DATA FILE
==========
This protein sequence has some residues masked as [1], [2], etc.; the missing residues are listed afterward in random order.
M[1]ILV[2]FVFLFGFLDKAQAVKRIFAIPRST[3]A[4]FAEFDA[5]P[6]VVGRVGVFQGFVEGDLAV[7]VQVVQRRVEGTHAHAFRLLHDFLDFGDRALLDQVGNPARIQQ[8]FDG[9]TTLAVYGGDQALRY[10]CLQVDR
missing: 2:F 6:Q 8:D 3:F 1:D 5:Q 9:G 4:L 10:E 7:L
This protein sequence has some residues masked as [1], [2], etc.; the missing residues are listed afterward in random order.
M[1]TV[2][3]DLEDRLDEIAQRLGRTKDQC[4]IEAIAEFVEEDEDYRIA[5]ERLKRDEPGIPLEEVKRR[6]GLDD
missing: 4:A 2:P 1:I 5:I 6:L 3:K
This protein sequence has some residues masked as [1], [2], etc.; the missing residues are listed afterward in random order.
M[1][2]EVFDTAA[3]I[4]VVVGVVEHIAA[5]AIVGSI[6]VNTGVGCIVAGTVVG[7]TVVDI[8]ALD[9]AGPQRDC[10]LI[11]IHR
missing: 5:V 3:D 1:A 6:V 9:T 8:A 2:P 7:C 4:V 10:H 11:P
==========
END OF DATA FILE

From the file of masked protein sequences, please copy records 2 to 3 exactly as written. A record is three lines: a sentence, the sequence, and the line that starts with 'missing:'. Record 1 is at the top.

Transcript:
This protein sequence has some residues masked as [1], [2], etc.; the missing residues are listed afterward in random order.
M[1]TV[2][3]DLEDRLDEIAQRLGRTKDQC[4]IEAIAEFVEEDEDYRIA[5]ERLKRDEPGIPLEEVKRR[6]GLDD
missing: 4:A 2:P 1:I 5:I 6:L 3:K
This protein sequence has some residues masked as [1], [2], etc.; the missing residues are listed afterward in random order.
M[1][2]EVFDTAA[3]I[4]VVVGVVEHIAA[5]AIVGSI[6]VNTGVGCIVAGTVVG[7]TVVDI[8]ALD[9]AGPQRDC[10]LI[11]IHR
missing: 5:V 3:D 1:A 6:V 9:T 8:A 2:P 7:C 4:V 10:H 11:P